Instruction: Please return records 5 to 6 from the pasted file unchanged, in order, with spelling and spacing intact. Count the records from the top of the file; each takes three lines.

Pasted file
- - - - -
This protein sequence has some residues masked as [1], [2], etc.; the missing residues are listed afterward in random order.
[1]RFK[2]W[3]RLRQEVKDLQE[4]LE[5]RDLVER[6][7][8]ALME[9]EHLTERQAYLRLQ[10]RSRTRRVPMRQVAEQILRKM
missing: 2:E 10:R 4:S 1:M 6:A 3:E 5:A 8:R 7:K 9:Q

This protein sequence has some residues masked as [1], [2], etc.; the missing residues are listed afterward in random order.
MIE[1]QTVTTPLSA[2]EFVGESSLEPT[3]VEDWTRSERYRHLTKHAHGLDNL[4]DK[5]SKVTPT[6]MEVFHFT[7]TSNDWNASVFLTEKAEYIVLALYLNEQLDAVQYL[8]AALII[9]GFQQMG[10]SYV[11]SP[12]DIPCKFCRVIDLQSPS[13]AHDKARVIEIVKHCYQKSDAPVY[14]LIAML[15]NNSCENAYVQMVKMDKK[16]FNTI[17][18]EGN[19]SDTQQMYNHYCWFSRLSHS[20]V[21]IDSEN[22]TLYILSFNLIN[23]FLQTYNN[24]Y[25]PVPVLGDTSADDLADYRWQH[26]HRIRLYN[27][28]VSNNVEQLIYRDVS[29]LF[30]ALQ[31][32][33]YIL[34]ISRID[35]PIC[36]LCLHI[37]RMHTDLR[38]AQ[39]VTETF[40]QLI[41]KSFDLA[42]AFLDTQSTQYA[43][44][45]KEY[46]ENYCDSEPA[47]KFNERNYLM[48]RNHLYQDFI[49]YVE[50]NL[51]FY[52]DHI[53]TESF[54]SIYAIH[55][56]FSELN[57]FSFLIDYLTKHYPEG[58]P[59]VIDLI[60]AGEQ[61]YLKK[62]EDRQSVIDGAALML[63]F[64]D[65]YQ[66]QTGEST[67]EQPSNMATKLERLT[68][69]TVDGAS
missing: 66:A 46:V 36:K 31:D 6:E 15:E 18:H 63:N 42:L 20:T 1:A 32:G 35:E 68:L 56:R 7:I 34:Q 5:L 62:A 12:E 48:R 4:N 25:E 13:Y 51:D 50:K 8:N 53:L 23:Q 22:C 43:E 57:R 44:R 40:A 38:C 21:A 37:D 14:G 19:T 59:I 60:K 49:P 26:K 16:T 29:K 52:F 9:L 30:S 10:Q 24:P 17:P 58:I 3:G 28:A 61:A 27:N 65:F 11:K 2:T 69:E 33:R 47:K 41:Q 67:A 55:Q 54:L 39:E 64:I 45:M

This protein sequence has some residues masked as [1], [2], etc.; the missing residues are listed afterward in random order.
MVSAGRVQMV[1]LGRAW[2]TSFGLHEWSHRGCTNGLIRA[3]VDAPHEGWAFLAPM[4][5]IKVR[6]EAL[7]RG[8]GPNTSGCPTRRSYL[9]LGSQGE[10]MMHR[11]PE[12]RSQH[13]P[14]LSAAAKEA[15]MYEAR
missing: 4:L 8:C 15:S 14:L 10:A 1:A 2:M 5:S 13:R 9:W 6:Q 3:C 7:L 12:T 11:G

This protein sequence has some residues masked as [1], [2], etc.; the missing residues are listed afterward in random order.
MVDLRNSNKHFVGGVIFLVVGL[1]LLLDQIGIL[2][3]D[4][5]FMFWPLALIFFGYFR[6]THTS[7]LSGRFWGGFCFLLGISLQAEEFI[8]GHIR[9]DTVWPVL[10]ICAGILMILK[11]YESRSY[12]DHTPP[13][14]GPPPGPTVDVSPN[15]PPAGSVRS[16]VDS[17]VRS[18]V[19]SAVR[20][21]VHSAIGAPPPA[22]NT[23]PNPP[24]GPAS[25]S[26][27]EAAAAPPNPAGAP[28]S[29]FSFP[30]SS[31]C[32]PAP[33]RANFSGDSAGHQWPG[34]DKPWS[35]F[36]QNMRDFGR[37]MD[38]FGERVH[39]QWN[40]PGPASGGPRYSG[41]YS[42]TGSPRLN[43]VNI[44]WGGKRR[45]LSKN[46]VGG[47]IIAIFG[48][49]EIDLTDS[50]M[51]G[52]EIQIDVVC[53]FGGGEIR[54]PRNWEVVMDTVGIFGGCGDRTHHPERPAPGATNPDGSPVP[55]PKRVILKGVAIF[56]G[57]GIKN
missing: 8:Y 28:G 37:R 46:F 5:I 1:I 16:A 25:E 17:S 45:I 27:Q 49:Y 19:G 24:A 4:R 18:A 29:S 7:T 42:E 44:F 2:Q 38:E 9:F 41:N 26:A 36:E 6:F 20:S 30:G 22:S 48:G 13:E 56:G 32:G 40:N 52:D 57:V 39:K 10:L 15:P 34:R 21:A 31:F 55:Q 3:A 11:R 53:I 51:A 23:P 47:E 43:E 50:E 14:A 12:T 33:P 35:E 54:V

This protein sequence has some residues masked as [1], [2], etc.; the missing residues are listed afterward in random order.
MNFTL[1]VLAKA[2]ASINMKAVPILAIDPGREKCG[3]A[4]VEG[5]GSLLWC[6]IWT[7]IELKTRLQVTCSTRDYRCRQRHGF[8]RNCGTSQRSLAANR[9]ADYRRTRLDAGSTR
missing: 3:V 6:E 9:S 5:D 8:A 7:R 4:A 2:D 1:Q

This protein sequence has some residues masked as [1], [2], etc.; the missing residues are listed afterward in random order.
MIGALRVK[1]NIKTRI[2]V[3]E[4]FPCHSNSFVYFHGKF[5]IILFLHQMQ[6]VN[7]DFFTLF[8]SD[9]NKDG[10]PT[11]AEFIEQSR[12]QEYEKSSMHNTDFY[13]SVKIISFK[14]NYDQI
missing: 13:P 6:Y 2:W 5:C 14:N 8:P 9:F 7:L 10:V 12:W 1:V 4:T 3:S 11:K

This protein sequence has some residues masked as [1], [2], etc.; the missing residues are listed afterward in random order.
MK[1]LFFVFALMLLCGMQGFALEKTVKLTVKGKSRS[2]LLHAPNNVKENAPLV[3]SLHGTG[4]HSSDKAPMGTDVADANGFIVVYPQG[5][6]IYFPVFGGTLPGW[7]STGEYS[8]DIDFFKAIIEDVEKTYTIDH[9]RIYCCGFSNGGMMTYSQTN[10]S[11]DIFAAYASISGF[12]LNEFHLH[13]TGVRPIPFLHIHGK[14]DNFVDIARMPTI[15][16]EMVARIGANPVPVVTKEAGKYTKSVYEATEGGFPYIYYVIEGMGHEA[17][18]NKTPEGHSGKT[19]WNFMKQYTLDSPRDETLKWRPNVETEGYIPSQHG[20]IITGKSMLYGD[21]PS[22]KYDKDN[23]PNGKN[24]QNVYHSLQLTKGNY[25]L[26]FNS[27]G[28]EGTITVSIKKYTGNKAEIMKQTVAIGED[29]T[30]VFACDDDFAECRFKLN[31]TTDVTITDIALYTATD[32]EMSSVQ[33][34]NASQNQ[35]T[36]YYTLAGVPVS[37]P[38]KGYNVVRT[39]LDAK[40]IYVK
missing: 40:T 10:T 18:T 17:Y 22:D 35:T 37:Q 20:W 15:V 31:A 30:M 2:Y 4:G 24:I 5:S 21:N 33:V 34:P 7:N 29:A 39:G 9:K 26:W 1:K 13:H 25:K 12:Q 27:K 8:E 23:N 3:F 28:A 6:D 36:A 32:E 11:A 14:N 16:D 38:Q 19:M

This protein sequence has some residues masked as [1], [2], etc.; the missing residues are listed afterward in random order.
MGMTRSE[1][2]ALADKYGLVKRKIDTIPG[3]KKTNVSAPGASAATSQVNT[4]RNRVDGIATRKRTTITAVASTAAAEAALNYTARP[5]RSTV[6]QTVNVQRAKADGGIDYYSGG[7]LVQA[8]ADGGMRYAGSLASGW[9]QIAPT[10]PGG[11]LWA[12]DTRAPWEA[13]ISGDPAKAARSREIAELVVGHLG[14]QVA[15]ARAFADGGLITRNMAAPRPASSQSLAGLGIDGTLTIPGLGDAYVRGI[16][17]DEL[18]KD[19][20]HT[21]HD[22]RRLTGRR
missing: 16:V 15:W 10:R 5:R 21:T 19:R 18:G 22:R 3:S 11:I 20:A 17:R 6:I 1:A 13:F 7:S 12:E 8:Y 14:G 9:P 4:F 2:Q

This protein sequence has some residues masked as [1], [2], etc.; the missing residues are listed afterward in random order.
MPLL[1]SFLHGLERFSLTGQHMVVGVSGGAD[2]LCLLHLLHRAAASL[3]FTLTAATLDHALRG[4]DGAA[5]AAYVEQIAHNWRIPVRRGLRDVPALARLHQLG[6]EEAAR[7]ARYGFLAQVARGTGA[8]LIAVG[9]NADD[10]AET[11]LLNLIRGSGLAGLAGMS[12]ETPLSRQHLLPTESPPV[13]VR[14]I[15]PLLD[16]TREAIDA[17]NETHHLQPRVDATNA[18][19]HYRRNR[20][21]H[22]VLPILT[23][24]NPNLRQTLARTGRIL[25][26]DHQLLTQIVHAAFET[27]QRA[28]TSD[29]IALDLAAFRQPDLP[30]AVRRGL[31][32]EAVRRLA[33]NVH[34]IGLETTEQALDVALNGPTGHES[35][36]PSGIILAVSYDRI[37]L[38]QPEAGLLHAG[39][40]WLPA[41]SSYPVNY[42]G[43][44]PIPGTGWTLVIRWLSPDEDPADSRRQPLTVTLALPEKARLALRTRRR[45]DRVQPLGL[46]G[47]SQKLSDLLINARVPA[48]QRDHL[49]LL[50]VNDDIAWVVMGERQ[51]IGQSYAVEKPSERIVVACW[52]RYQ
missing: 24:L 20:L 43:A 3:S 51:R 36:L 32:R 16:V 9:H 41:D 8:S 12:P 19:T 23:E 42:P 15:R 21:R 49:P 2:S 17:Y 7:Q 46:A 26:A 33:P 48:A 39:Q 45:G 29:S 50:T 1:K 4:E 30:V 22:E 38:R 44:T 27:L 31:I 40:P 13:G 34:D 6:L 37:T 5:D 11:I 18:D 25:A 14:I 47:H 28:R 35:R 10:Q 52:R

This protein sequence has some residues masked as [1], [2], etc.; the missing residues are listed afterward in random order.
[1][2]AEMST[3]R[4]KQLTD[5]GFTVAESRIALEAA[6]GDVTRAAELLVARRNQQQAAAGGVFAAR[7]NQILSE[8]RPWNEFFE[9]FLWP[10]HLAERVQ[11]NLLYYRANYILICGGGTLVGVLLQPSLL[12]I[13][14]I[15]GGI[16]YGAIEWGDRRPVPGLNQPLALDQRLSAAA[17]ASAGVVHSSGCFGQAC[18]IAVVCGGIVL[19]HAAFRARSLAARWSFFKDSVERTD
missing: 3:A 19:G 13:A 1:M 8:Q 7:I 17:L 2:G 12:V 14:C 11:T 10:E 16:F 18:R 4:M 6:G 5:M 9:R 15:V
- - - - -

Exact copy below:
This protein sequence has some residues masked as [1], [2], etc.; the missing residues are listed afterward in random order.
MNFTL[1]VLAKA[2]ASINMKAVPILAIDPGREKCG[3]A[4]VEG[5]GSLLWC[6]IWT[7]IELKTRLQVTCSTRDYRCRQRHGF[8]RNCGTSQRSLAANR[9]ADYRRTRLDAGSTR
missing: 3:V 6:E 9:S 5:D 8:A 7:R 4:A 2:D 1:Q

This protein sequence has some residues masked as [1], [2], etc.; the missing residues are listed afterward in random order.
MIGALRVK[1]NIKTRI[2]V[3]E[4]FPCHSNSFVYFHGKF[5]IILFLHQMQ[6]VN[7]DFFTLF[8]SD[9]NKDG[10]PT[11]AEFIEQSR[12]QEYEKSSMHNTDFY[13]SVKIISFK[14]NYDQI
missing: 13:P 6:Y 2:W 5:C 14:N 8:P 9:F 7:L 10:V 12:W 1:V 4:T 3:S 11:K